From press reports
Juneteenth is the oldest known celebration commemorating the ending of slavery in the United States. Dating back to 1865, it was on June 19th that Union soldiers, led by Major General Gordon Granger, landed at Galveston, Texas. He brought news that the war had ended and that all slaves were now free. It had been two and a half years since President Lincoln’s Emancipation Proclamation of January 1, 1863 was official. Many stories were told as to why they had not known but none could be verified as the truth.
The reactions to this profound news ranged from shock to jubilation. Freed slaves had several options: Remain and develop new relationships with their former owners or leave immediately, depending upon the conditions on the plantations. They could go north which was a logical destination or find family members in neighboring states of Louisiana, Arkansas and Oklahoma.
Festivals and Food Celebrations
Freedom from slavery was cause for celebrations and all sorts of activities were started with many continuing as traditions across the nation today. June 19th was shortened to “Juneteenth”. Rodeos, fishing, barbecuing and baseball games are a few of the typical Juneteenth activities witnessed today. Juneteenth almost always focuses on education and self-improvement. Speakers, elders, elected officials/candidates for office and ordinary community residents are part of the programs. In larger cities, the day is actually celebrated on the 19th with time off for work. Parades, bands, professional entertainers and politicians participate and whole blocks are closed to traffic.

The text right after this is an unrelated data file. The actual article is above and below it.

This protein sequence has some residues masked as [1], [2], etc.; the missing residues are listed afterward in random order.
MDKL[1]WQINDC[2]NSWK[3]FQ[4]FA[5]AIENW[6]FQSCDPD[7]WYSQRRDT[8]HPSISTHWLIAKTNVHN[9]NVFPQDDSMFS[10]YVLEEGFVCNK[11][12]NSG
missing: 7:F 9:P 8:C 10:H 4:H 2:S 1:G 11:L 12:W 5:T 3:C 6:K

Certain foods became popular and synonymous with Juneteenth celebrations. A variety of foods and beverages was always provided but specialties such as lamb, pork and beef were cooked for this special day. Even dress was an important element in the early Juneteenth customs because in some areas, there were laws that prohibited or limited the proper dressing of slaves. Thus, Juneteenth gave ex-slaves the chance to toss their ragged garments and to adorn more fitting and stylish clothing, often taken from their former “masters”.